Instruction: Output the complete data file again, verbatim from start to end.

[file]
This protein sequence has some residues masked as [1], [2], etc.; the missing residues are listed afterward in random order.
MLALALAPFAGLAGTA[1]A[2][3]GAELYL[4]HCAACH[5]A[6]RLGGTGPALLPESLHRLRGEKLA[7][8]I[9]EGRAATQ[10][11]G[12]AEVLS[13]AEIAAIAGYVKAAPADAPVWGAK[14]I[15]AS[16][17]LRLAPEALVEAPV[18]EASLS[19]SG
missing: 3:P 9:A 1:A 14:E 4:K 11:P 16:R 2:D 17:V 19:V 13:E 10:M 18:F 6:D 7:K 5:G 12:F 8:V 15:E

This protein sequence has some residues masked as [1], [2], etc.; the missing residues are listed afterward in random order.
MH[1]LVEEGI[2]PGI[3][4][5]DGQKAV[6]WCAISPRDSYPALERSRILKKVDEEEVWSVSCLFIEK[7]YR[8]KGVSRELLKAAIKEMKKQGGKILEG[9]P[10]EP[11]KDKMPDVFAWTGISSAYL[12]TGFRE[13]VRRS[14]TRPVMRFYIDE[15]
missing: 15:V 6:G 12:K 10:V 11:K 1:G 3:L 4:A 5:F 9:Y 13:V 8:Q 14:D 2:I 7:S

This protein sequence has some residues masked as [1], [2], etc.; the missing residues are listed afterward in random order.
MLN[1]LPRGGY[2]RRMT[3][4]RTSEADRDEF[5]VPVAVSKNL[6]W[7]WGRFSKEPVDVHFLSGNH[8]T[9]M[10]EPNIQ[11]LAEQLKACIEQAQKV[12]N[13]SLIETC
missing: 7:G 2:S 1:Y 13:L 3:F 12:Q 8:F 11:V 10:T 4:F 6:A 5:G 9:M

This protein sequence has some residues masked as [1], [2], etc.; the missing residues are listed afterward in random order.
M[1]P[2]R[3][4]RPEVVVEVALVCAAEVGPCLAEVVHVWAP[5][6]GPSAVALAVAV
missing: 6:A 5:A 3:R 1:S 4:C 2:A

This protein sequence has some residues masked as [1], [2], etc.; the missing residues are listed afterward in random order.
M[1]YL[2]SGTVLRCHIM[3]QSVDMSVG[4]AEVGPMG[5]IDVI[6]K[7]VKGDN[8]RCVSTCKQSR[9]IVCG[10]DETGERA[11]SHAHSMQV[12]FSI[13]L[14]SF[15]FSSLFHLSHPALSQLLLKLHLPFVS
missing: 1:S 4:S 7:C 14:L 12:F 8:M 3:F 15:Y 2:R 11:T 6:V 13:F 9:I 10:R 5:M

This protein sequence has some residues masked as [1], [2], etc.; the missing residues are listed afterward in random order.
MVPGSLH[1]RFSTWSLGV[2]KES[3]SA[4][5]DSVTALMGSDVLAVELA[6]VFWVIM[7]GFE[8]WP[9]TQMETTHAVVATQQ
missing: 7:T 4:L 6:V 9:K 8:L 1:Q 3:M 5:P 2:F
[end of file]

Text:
This protein sequence has some residues masked as [1], [2], etc.; the missing residues are listed afterward in random order.
MLALALAPFAGLAGTA[1]A[2][3]GAELYL[4]HCAACH[5]A[6]RLGGTGPALLPESLHRLRGEKLA[7][8]I[9]EGRAATQ[10][11]G[12]AEVLS[13]AEIAAIAGYVKAAPADAPVWGAK[14]I[15]AS[16][17]LRLAPEALVEAPV[18]EASLS[19]SG
missing: 3:P 9:A 1:A 14:E 4:K 11:P 16:R 2:D 17:V 19:V 13:E 10:M 18:F 6:D 7:K 5:G 12:F 8:V 15:E

This protein sequence has some residues masked as [1], [2], etc.; the missing residues are listed afterward in random order.
MH[1]LVEEGI[2]PGI[3][4][5]DGQKAV[6]WCAISPRDSYPALERSRILKKVDEEEVWSVSCLFIEK[7]YR[8]KGVSRELLKAAIKEMKKQGGKILEG[9]P[10]EP[11]KDKMPDVFAWTGISSAYL[12]TGFRE[13]VRRS[14]TRPVMRFYIDE[15]
missing: 15:V 6:G 12:K 10:V 11:K 1:G 3:L 4:A 5:F 9:Y 13:V 8:Q 14:D 2:I 7:S

This protein sequence has some residues masked as [1], [2], etc.; the missing residues are listed afterward in random order.
MLN[1]LPRGGY[2]RRMT[3][4]RTSEADRDEF[5]VPVAVSKNL[6]W[7]WGRFSKEPVDVHFLSGNH[8]T[9]M[10]EPNIQ[11]LAEQLKACIEQAQKV[12]N[13]SLIETC
missing: 7:G 2:S 1:Y 13:L 3:F 12:Q 8:F 11:V 10:T 4:F 6:A 5:G 9:M

This protein sequence has some residues masked as [1], [2], etc.; the missing residues are listed afterward in random order.
M[1]P[2]R[3][4]RPEVVVEVALVCAAEVGPCLAEVVHVWAP[5][6]GPSAVALAVAV
missing: 6:A 5:A 3:R 1:S 4:C 2:A

This protein sequence has some residues masked as [1], [2], etc.; the missing residues are listed afterward in random order.
M[1]YL[2]SGTVLRCHIM[3]QSVDMSVG[4]AEVGPMG[5]IDVI[6]K[7]VKGDN[8]RCVSTCKQSR[9]IVCG[10]DETGERA[11]SHAHSMQV[12]FSI[13]L[14]SF[15]FSSLFHLSHPALSQLLLKLHLPFVS
missing: 1:S 4:S 7:C 14:L 12:F 8:M 3:F 15:Y 2:R 11:T 6:V 13:F 9:I 10:R 5:M

This protein sequence has some residues masked as [1], [2], etc.; the missing residues are listed afterward in random order.
MVPGSLH[1]RFSTWSLGV[2]KES[3]SA[4][5]DSVTALMGSDVLAVELA[6]VFWVIM[7]GFE[8]WP[9]TQMETTHAVVATQQ
missing: 7:T 4:L 6:V 9:K 8:L 1:Q 3:M 5:P 2:F